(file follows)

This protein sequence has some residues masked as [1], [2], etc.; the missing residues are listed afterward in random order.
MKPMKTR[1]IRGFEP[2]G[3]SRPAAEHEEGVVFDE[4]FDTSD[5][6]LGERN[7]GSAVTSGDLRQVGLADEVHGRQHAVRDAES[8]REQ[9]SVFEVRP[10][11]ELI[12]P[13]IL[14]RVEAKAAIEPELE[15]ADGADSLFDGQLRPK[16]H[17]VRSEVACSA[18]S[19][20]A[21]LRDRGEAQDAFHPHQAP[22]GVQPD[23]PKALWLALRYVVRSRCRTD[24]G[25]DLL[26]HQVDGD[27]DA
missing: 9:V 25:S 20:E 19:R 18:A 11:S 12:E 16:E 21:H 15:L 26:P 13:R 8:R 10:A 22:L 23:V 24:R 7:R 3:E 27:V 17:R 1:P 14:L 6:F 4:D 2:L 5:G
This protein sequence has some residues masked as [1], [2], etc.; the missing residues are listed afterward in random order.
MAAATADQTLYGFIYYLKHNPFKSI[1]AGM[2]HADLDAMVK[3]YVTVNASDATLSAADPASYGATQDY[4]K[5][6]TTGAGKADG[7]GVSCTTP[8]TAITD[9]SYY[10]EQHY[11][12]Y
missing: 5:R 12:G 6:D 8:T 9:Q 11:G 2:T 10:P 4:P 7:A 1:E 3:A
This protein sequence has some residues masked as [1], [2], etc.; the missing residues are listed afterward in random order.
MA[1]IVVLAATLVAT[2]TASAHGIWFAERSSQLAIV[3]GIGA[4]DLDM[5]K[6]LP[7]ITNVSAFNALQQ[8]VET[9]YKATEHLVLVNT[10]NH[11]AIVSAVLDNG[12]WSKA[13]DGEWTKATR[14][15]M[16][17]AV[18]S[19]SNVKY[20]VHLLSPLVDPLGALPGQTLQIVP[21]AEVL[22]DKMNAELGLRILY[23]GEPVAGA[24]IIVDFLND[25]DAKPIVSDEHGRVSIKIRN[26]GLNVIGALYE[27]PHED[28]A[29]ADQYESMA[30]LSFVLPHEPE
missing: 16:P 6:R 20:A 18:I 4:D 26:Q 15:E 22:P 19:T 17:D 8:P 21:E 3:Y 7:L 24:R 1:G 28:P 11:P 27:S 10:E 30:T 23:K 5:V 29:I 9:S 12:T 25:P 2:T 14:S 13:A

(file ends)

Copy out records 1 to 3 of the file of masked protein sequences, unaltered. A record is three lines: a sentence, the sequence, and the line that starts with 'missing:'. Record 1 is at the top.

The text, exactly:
This protein sequence has some residues masked as [1], [2], etc.; the missing residues are listed afterward in random order.
MKPMKTR[1]IRGFEP[2]G[3]SRPAAEHEEGVVFDE[4]FDTSD[5][6]LGERN[7]GSAVTSGDLRQVGLADEVHGRQHAVRDAES[8]REQ[9]SVFEVRP[10][11]ELI[12]P[13]IL[14]RVEAKAAIEPELE[15]ADGADSLFDGQLRPK[16]H[17]VRSEVACSA[18]S[19][20]A[21]LRDRGEAQDAFHPHQAP[22]GVQPD[23]PKALWLALRYVVRSRCRTD[24]G[25]DLL[26]HQVDGD[27]DA
missing: 9:V 25:S 20:E 19:R 18:A 11:S 12:E 16:E 21:H 15:L 26:P 13:R 8:R 10:A 22:L 23:V 24:R 7:R 3:E 27:V 17:R 1:P 14:L 6:F 4:D 2:L 5:G
This protein sequence has some residues masked as [1], [2], etc.; the missing residues are listed afterward in random order.
MAAATADQTLYGFIYYLKHNPFKSI[1]AGM[2]HADLDAMVK[3]YVTVNASDATLSAADPASYGATQDY[4]K[5][6]TTGAGKADG[7]GVSCTTP[8]TAITD[9]SYY[10]EQHY[11][12]Y
missing: 5:R 12:G 6:D 8:T 9:Q 11:G 2:T 10:P 4:P 7:A 1:E 3:A
This protein sequence has some residues masked as [1], [2], etc.; the missing residues are listed afterward in random order.
MA[1]IVVLAATLVAT[2]TASAHGIWFAERSSQLAIV[3]GIGA[4]DLDM[5]K[6]LP[7]ITNVSAFNALQQ[8]VET[9]YKATEHLVLVNT[10]NH[11]AIVSAVLDNG[12]WSKA[13]DGEWTKATR[14][15]M[16][17]AV[18]S[19]SNVKY[20]VHLLSPLVDPLGALPGQTLQIVP[21]AEVL[22]DKMNAELGLRILY[23]GEPVAGA[24]IIVDFLND[25]DAKPIVSDEHGRVSIKIRN[26]GLNVIGALYE[27]PHED[28]A[29]ADQYESMA[30]LSFVLPHEPE
missing: 16:P 6:R 20:A 18:I 4:D 26:Q 15:E 22:P 19:T 17:D 8:P 21:E 3:Y 7:L 24:R 1:G 28:P 11:P 27:S 10:E 30:T 23:K 5:V 29:I 9:S 12:T 25:P 2:T 14:S 13:A